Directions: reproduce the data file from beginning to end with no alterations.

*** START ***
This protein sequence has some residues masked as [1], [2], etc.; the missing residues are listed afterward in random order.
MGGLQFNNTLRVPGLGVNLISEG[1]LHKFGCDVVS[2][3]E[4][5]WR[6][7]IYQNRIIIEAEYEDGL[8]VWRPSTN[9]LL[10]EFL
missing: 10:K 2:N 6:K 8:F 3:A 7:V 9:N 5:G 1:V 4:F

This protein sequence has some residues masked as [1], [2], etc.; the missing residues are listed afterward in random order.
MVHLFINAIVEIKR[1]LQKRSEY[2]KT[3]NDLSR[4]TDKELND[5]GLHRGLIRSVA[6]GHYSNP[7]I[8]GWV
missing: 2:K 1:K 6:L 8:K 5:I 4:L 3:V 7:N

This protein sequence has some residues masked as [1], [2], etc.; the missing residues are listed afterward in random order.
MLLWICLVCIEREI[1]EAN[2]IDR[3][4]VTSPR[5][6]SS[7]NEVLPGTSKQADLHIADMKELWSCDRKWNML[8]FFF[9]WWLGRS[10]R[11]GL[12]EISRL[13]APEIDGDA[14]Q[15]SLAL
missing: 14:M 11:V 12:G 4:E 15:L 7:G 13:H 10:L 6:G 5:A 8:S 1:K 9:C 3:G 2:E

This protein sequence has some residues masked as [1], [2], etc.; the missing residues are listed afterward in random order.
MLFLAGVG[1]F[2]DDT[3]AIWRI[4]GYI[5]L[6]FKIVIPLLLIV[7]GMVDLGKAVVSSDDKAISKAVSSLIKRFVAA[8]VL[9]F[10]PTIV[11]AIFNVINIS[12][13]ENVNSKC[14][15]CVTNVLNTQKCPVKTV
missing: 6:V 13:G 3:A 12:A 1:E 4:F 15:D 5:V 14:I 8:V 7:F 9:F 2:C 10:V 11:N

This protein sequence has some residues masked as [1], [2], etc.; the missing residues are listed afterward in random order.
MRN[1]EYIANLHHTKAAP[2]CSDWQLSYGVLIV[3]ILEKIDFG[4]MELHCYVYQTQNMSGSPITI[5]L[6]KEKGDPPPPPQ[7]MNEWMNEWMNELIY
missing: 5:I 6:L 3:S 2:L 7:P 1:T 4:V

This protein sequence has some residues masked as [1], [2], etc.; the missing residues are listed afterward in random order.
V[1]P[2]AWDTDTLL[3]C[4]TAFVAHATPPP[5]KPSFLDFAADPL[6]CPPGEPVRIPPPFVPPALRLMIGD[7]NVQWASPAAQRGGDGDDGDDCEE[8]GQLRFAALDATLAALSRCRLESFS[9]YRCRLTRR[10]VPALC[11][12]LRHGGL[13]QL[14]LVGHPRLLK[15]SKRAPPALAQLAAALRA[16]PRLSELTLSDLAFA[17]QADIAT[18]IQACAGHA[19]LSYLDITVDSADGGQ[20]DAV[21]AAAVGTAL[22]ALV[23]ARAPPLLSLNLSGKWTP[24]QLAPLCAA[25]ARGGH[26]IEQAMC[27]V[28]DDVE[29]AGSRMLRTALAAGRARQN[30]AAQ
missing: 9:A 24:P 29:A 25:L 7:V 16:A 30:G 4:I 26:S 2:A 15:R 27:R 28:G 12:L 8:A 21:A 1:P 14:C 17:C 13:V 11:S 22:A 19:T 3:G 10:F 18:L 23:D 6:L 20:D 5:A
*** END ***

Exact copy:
This protein sequence has some residues masked as [1], [2], etc.; the missing residues are listed afterward in random order.
MGGLQFNNTLRVPGLGVNLISEG[1]LHKFGCDVVS[2][3]E[4][5]WR[6][7]IYQNRIIIEAEYEDGL[8]VWRPSTN[9]LL[10]EFL
missing: 10:K 2:N 6:K 8:F 3:A 7:V 9:N 5:G 1:V 4:F

This protein sequence has some residues masked as [1], [2], etc.; the missing residues are listed afterward in random order.
MVHLFINAIVEIKR[1]LQKRSEY[2]KT[3]NDLSR[4]TDKELND[5]GLHRGLIRSVA[6]GHYSNP[7]I[8]GWV
missing: 2:K 1:K 6:L 8:K 5:I 4:L 3:V 7:N

This protein sequence has some residues masked as [1], [2], etc.; the missing residues are listed afterward in random order.
MLLWICLVCIEREI[1]EAN[2]IDR[3][4]VTSPR[5][6]SS[7]NEVLPGTSKQADLHIADMKELWSCDRKWNML[8]FFF[9]WWLGRS[10]R[11]GL[12]EISRL[13]APEIDGDA[14]Q[15]SLAL
missing: 14:M 11:V 12:G 4:E 15:L 7:G 13:H 10:L 6:G 5:A 8:S 1:K 9:C 3:G 2:E

This protein sequence has some residues masked as [1], [2], etc.; the missing residues are listed afterward in random order.
MLFLAGVG[1]F[2]DDT[3]AIWRI[4]GYI[5]L[6]FKIVIPLLLIV[7]GMVDLGKAVVSSDDKAISKAVSSLIKRFVAA[8]VL[9]F[10]PTIV[11]AIFNVINIS[12][13]ENVNSKC[14][15]CVTNVLNTQKCPVKTV
missing: 6:V 13:G 3:A 12:A 1:E 4:F 15:D 5:V 14:I 8:V 7:F 9:F 2:C 10:V 11:N

This protein sequence has some residues masked as [1], [2], etc.; the missing residues are listed afterward in random order.
MRN[1]EYIANLHHTKAAP[2]CSDWQLSYGVLIV[3]ILEKIDFG[4]MELHCYVYQTQNMSGSPITI[5]L[6]KEKGDPPPPPQ[7]MNEWMNEWMNELIY
missing: 5:I 6:L 3:S 2:L 7:P 1:T 4:V

This protein sequence has some residues masked as [1], [2], etc.; the missing residues are listed afterward in random order.
V[1]P[2]AWDTDTLL[3]C[4]TAFVAHATPPP[5]KPSFLDFAADPL[6]CPPGEPVRIPPPFVPPALRLMIGD[7]NVQWASPAAQRGGDGDDGDDCEE[8]GQLRFAALDATLAALSRCRLESFS[9]YRCRLTRR[10]VPALC[11][12]LRHGGL[13]QL[14]LVGHPRLLK[15]SKRAPPALAQLAAALRA[16]PRLSELTLSDLAFA[17]QADIAT[18]IQACAGHA[19]LSYLDITVDSADGGQ[20]DAV[21]AAAVGTAL[22]ALV[23]ARAPPLLSLNLSGKWTP[24]QLAPLCAA[25]ARGGH[26]IEQAMC[27]V[28]DDVE[29]AGSRMLRTALAAGRARQN[30]AAQ
missing: 9:A 24:P 29:A 25:L 7:V 16:A 30:G 4:I 26:S 2:A 15:R 27:R 28:G 12:L 8:A 21:A 1:P 14:C 17:C 13:V 11:S 22:A 19:T 3:G 10:F 18:L 23:D 6:L 20:D 5:A